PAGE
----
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NY Judge Rejects Traditional Jewish Divorce Decree


After deciding to end a marriage, many Americans choose to work with a divorce lawyer, largely because of the complex legal considerations involved in the divorce process. A recent decision from one of New York's Supreme Court Justices illustrates the key role divorce laws and regulations play in New York divorces.

In Judaism, divorce is enacted when one spouse presents the other with a "get," or divorce decree. The rules governing the get are specific and must be followed in order for a couple to be divorced in the eyes of Jewish law. But, as some couples are learning, the requirements for divorce under U.S. law are somewhat different.

According to Law.com, the Tsirlins were married in Jerusalem in 1995 and came to the United States in 2003. Shortly after their arrival, a Brooklyn rabbi reportedly issued a get; in 2005, the Israeli court granted the couple a divorce based on the rabbi's decree. Under Jewish law, the Tsirlins were no longer married.

Sources indicate that in 2006, Mr. Tsirlin initiated divorce action in U.S. courts, seeking joint custody and child support of the couple's child. Ms. Tsirlin, it seems, contested her ex-husband's motion on grounds of comity - in other words, she insisted that the terms of the divorce set out by the Israeli court should be recognized by the U.S. legal system.

But the New York Justice who heard the Tsirlins' case interpreted the divorce ruling differently.

In fact, Justice Jeffery S. Sunshine apparently ruled that the get, or the basis for the divorce, did not constitute valid grounds for divorce under New York divorce law, and therefore the divorce itself was void. In his opinion, Justice Sunshine explained that, had he allowed the get to stand in New York court, it would have effectively circumvented state law, which allows only the Supreme Court to grant civil divorces.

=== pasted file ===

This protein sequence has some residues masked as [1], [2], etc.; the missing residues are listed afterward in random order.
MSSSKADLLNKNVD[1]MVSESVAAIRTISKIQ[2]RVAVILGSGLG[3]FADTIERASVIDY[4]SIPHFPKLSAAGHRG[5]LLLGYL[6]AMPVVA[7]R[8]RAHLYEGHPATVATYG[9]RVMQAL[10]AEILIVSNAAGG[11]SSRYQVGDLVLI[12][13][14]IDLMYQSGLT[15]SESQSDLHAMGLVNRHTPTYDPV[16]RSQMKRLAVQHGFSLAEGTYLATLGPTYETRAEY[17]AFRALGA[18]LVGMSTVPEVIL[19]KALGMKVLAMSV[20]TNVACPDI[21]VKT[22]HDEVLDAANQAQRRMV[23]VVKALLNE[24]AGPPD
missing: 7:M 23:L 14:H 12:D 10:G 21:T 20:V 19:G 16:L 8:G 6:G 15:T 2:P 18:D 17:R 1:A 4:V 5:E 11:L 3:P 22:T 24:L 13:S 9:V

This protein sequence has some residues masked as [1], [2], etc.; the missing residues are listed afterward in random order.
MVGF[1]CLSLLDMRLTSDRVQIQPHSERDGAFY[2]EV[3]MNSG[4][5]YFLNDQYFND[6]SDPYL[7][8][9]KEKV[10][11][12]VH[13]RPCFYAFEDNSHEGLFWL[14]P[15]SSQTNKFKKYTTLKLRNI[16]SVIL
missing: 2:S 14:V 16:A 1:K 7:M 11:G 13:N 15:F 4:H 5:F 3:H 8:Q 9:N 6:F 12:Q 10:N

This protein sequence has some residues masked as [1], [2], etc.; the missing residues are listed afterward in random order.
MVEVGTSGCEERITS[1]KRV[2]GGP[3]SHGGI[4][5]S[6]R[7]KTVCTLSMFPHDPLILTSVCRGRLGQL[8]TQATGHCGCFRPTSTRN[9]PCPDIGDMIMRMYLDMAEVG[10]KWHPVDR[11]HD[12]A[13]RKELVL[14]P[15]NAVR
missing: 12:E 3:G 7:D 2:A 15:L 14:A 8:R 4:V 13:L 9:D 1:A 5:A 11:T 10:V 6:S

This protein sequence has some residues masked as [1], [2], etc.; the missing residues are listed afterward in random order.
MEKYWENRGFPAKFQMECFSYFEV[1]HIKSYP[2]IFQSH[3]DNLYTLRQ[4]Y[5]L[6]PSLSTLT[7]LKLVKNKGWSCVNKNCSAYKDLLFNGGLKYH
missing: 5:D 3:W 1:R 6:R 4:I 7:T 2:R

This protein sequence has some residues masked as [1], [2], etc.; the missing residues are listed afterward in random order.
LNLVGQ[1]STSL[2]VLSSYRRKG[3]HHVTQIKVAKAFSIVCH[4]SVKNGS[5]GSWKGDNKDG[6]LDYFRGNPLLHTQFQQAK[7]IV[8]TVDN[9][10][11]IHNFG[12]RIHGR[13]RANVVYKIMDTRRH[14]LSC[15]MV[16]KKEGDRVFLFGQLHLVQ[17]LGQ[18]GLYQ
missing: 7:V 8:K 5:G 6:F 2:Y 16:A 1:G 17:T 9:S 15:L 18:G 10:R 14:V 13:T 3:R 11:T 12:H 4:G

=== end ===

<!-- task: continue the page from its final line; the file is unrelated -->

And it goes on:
Specifically, Sunshine evidently noted that accepting the get would be a violation of New York's Domestic Relations Law. One expert on family matrimonial law allegedly called the ruling "surprising," since divorce courts traditionally recognize rulings from foreign courts.

But divorce attorneys for Tsirlins have expressed understanding for Sunshine's decision, according to sources. It seems many similar cases have occurred in the state, and will benefit from the clarity Sunshine's ruling on the Tsirlins' case might offer their own cases.

Indeed, the Jerusalem Post reports on the growing number of international divorce cases, which involve couples who have moved from the country where they were married. The Post article suggests that, in a world where communication and travel between opposite ends of the globe is easier and faster than ever, the "where" of divorce cases is becoming less important than it once was.

The Tsirlins' U.S. divorce case was set to begin in late May, and, once completed, will provide them with a legal divorce in the eyes of U.S. law as well as that of the Jewish faith.

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